Uruguayan trade with China decreased in 2023

Photo: Wikimedia Commons.

Trade between Uruguay and China – excluding free trade zones – declined last year, according to the latest report from the International Business Institute of the Catholic University of Uruguay. Uruguay faces a significant trade deficit of $750.2 million, a challenge for the South American country’s economy.

Uruguayan exports to China, excluding free trade zones, totaled $1.6 billion in 2023, a 40% decrease compared to the previous year.

This decline is reflected in several sectors, with meat being the main contributor, representing 78.5% of exports in the second half of the year. However, meat exports also declined by 14.1% to $570.6 million.

Frozen beef stood out as the star product, accounting for 66.3% of exports to China, excluding free trade zones. Seventeen companies exported more than $10 million worth of meat to China, with the top five companies accounting for 44.6% of these exports.

In addition to meat, other key sectors saw declines. Exports of seeds, oilseeds, and fruits fell dramatically by 97%, timber by 11%, and pharmaceuticals by 38.8%.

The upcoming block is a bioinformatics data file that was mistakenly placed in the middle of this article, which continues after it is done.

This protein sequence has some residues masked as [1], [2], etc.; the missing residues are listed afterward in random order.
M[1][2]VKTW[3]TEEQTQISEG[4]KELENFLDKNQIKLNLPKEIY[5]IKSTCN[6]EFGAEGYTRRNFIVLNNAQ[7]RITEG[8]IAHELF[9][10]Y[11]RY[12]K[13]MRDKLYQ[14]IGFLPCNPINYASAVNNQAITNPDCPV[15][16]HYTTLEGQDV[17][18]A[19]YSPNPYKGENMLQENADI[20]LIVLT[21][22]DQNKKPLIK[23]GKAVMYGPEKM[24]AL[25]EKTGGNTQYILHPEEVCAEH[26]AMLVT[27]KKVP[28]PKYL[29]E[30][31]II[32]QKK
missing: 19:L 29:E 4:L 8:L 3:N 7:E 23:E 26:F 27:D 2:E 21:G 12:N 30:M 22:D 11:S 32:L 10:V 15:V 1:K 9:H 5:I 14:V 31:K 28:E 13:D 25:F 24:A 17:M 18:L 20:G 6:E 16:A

In contrast, imports from China to Uruguay experienced a modest increase of 2%, totaling $2.4 billion in 2023. However, in the second half of the year, imports decrease by 5.3%, reaching $1.2 billion.

This scenario suggests the need for a strategic review to improve the trade balance and strengthen the economic relationship between the two countries. The situation poses significant challenges that will require carefully designed measures to maintain a beneficial economic partnership for both nations.